OpenCL is supposed to be flexible enough that you can mix execution targets. This also includes the possibility of OpenCL drivers for CPU's in addition to those that use GPU's. At the very least, it'd be nice for a game or application to manually select the OpenCL target in some config file. Reply
  • Egg - Saturday, June 01, 2013 - link

    I'm only a noob high school junior, but aren't frame buffers tossed after display? What would be the point of storing a frame buffer? You don't reuse the data in it at all. As far as I know, frame buffer != unpacked textures.
    Also, aren't most modern fully programmable GPUs not tile based at all?
    Also, wasn't it mentioned that K-series parts don't have TSX?
    Reply
  • Kevin G - Saturday, June 01, 2013 - link

    The z-buffer in particular is written and often read. Deferred rendering also blends multiple buffers together and at 128 MB in size, a deferred render can keep several in that memory. AA algorithms also perform read/writes on the buffer. At some point, I do see Intel moving the various buffers into the 128 MB of eDRAM as drivers mature. In fairness, this change may not be universal to all games and dependent on things like resolution.

    Then again, it could be a true cache for the GPU. This would mean that the drivers do not explicitly store the frame buffers there but can could be stored there based upon prefetching of data. Intel's caching hierarchy is a bit weird as the CPU's L3 cache can also be used as a L4 cache for the GPU under HD2000/2500/3000/4000 parts. Presumably the eDRAM would be a L5 cache under the Sandy Bridge/Ivy Bridge schema. The eDRAM has been described as a victim cache though for GPU operations it would make sense to prefetch large amounts of data (textures, buffers). It'd be nice to get some clarification on this with Haswell.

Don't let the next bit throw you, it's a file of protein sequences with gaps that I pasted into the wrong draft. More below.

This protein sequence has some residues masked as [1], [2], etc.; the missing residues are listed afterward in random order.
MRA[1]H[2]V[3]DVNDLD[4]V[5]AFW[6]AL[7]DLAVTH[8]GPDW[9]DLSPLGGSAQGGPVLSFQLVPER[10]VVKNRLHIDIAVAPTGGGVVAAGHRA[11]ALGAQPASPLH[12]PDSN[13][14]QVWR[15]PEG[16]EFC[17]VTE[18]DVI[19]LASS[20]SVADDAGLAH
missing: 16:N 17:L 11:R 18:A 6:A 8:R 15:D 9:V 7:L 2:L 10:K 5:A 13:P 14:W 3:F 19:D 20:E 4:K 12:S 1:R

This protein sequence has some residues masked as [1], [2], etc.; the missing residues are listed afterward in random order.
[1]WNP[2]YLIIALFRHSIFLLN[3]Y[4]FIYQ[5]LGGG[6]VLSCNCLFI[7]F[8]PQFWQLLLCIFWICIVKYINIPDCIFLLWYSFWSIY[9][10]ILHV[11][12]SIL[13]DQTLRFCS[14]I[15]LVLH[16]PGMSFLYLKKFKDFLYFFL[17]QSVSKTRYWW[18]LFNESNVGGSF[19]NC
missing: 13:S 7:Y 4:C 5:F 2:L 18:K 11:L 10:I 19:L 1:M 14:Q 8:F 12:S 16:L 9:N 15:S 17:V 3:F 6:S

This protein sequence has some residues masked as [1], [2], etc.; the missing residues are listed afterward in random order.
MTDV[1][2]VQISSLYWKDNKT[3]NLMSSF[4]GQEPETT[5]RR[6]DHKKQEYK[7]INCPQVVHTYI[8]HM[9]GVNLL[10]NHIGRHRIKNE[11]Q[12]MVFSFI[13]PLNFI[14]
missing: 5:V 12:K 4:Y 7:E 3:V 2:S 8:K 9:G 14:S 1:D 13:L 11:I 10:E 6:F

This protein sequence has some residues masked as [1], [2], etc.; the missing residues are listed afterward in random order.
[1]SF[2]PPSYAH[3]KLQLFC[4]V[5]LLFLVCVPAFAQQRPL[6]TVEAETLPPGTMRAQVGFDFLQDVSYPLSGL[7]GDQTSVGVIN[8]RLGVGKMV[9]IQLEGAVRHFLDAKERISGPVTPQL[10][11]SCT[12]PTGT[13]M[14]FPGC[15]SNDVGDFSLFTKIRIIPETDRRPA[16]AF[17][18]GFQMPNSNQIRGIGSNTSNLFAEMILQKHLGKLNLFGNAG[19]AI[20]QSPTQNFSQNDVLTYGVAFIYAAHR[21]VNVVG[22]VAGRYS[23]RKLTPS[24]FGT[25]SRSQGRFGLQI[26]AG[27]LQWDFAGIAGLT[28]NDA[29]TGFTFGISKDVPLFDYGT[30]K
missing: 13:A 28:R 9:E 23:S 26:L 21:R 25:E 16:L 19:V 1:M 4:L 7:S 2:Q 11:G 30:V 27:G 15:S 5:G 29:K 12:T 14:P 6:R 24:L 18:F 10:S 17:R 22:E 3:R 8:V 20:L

PowerVR is still tile based. Previous Intel integrated solutions were also tile base though they dropped that with the HD line (and I can't remember if the GMA line was tile based as well).

    And you are correct that the K series don't have TSX, hence why I'd like a 4770K with GT3e and TSX. Also I forgot to throw in VT-d since that too is arbitrarily disabled in the K series.
    Reply
  • IntelUser2000 - Sunday, June 02, 2013 - link

    Kevin G: Intel dropped the Tile-based rendering in the GMA 3 series generation back in 2006. Although, their Tile rendering was different from PowerVR's. Reply
  • Egg - Sunday, June 02, 2013 - link

    Fair points - I was being a bit myopic and only thought about buffers persisting across frames, neglecting the fact that buffers often need to be reused within the process of rendering a single frame! Can you explain how the CPU's L3 cache is an L4 cache for the GPU? Does the GPU have its own L3 cache already?

    Also I don't know whether PowerVR's architecture is considered fully programmable yet. I know they have OpenCL capabilities, but reading http://www.anandtech.com/show/6112/qualcomms-quadc... I'm getting a vague feeling that it isn't as complete as GCN or Kepler, feature wise.
    Reply
  • IntelUser2000 - Tuesday, June 04, 2013 - link

    Gen 7, the Ivy Bridge generation, has its own L3 cache. So you have the LLC(which is L3 for the CPU), and its own L3. Haswell is Gen 7.5. Reply
  • DanaGoyette - Saturday, June 01, 2013 - link

    Any idea if this IGP supports 30-bit color and/or 120Hz displays?
    Currently, laptops like the HP EliteBook 8770w and Dell Precision M6700 haven't been able to use Optimus if you opt for such displays. It would be nice to see that question addressed...
    Reply